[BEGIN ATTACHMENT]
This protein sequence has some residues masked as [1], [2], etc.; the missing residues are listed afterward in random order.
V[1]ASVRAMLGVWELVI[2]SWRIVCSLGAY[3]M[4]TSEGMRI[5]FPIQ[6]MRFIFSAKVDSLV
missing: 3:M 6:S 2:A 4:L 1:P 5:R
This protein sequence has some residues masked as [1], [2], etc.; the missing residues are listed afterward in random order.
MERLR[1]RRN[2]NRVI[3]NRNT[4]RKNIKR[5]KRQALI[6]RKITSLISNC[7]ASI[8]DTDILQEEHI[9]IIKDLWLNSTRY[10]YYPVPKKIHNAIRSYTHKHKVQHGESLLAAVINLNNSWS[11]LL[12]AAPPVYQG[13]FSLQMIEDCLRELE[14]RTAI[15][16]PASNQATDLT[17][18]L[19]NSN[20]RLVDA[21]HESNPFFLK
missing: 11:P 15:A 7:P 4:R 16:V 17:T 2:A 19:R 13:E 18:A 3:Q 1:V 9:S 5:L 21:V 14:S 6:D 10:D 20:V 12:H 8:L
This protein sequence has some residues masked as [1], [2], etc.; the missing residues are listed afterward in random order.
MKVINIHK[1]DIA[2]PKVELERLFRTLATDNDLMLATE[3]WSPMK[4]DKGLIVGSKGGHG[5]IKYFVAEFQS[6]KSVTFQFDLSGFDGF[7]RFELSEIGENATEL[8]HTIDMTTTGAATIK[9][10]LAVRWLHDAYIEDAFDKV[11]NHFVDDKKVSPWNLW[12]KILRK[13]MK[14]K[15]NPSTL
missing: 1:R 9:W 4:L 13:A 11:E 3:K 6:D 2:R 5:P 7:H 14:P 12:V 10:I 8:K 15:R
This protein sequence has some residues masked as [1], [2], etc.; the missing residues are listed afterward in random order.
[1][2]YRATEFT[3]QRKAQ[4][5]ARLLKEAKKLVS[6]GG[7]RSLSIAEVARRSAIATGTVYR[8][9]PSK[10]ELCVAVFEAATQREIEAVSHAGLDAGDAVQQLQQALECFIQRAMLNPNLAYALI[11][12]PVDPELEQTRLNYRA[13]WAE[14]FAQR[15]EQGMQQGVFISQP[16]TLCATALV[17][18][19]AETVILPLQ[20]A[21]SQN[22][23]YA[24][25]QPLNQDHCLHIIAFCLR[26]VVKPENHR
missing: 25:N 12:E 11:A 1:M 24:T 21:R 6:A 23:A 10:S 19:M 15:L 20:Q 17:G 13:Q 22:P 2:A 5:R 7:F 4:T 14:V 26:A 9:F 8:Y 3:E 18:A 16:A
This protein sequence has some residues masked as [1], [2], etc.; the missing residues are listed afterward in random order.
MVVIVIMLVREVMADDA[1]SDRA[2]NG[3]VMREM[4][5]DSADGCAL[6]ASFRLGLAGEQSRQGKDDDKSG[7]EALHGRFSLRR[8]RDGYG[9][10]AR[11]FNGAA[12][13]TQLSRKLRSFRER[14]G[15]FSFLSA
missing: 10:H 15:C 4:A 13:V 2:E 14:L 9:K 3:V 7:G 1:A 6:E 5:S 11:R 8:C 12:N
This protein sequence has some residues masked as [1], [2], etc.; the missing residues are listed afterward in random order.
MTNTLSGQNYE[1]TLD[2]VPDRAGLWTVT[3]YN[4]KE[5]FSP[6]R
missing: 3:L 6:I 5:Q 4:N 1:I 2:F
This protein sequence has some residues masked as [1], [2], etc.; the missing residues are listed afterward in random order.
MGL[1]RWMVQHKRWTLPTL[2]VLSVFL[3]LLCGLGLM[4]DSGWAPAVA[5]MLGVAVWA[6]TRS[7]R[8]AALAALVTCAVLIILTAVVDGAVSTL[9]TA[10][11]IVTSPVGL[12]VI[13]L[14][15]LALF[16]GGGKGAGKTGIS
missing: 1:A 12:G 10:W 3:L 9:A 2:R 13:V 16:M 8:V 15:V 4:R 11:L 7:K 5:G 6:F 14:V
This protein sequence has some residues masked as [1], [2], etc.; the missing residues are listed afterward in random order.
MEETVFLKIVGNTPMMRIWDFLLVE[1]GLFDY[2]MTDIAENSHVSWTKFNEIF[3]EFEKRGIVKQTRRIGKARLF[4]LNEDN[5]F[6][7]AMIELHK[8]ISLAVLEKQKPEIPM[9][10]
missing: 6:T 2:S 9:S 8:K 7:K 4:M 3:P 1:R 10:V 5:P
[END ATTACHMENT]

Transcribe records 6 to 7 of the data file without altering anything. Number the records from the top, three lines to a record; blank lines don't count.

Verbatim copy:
This protein sequence has some residues masked as [1], [2], etc.; the missing residues are listed afterward in random order.
MTNTLSGQNYE[1]TLD[2]VPDRAGLWTVT[3]YN[4]KE[5]FSP[6]R
missing: 3:L 6:I 5:Q 4:N 1:I 2:F
This protein sequence has some residues masked as [1], [2], etc.; the missing residues are listed afterward in random order.
MGL[1]RWMVQHKRWTLPTL[2]VLSVFL[3]LLCGLGLM[4]DSGWAPAVA[5]MLGVAVWA[6]TRS[7]R[8]AALAALVTCAVLIILTAVVDGAVSTL[9]TA[10][11]IVTSPVGL[12]VI[13]L[14][15]LALF[16]GGGKGAGKTGIS
missing: 1:A 12:G 10:W 3:L 9:A 2:R 13:V 16:M 8:V 15:V 4:R 11:L 7:K 5:G 6:F 14:V